“Topsy-turvy ranking” in social science teaching

Research which challenges some league table views of teaching quality

Times Higher Education has a piece on a detailed study of teaching of Sociology at a range of instututions which has some interesting results:

Teaching in universities that are usually ranked towards the bottom of higher education league tables is more consistently of a high standard than instruction at institutions towards the top of the rankings, a study has suggested.

The in-depth examination of pedagogical quality in sociology and related degrees at four different types of institution found that rankings were not a good guide to teaching quality or the “personal transformative” effect of an undergraduate education on students.

Researchers from the universities of Nottingham, Lancaster and Teesside interviewed students at four other unnamed institutions over the three years of their degree courses.They also surveyed 700 students, interviewed lecturers and observed teaching as well as analysing assignments and each department’s curriculum documents.

More details of the research are on the University of Nottingham website. The problems with league table and ‘student as consumer’ approaches are questioned and the deeper benefits of the students’ educational experiences highlighted:

These research findings have a number of significant policy implications that contradict approaches endorsed by government and higher education leaders following recommendations in last year’s Browne Report.

Principal investigator Dr Monica Mclean from The University of Nottingham’s School of Education worked with Dr Paul Ashwin from Lancaster University and Dr Andrea Abbas from Teesside University to evaluate courses. They interviewed students over the three years of their degree courses, surveyed over 700 students, interviewed lecturers, observed teaching and analysed assignments, each department’s curriculum documents, and national policy documents.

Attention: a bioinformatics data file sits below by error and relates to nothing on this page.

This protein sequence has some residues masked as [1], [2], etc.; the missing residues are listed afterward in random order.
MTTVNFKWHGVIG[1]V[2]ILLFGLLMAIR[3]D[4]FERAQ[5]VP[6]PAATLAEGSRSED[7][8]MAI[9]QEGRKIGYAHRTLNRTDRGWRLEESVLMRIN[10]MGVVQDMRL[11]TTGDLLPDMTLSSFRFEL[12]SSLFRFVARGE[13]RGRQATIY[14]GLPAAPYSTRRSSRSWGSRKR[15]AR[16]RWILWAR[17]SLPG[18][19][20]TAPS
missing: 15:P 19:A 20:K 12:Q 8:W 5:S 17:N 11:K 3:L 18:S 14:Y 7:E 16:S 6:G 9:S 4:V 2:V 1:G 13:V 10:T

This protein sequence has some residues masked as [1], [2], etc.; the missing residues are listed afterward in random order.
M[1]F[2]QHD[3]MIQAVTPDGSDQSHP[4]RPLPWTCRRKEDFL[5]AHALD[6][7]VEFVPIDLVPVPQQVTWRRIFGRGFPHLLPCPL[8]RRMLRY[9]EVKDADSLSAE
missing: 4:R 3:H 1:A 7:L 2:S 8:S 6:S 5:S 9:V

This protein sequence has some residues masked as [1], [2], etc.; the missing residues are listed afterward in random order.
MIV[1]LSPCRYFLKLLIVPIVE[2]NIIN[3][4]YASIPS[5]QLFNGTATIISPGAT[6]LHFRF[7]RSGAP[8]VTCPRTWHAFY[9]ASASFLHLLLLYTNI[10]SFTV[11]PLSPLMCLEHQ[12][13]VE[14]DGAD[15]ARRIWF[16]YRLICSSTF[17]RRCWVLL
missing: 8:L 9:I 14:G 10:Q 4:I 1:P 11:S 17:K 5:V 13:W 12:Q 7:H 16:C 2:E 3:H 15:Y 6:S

In their research, the team identified indictors of high quality learning outcomes and processes which are not accounted for in the measures currently used in higher education league tables (such as, staff: student ratios, money spent on library resources, or numbers of research students).
They found three broad outcomes of a high quality undergraduate social science education, which included both individual and social benefits. These were:

· enhanced academic and employability skills
· understanding of and empathy for a wider range of people
· a change in personal identity and an intention to change society for the better.

The extent to which students experienced each of these individual and social benefits was positively and significantly related to their levels of engagement with academic knowledge or mastery of their subject.

Students experienced engagement with academic knowledge as a process of personal transformation that required hard work to achieve. Research showed that facing the difficulty of acquiring knowledge makes it valuable and enjoyable. Experienced difficulty of the disciplinary knowledge was very similar across all institutions.

Differences in the quality of undergraduate education, as defined by the indicators above, did not reflect the institutions’ positions in higher education league tables. Scales used in the survey reveal the complexities of the experiences of a high quality undergraduate degree. They show that students at all surveyed HEIs grapple with – and value – the same kinds of knowledge and report achieving similar individual and social outcomes.

All of this shows that undergraduate education is a lot more complex and difficult to capture than league tables suggest and raises real questions about current Government higher education policies.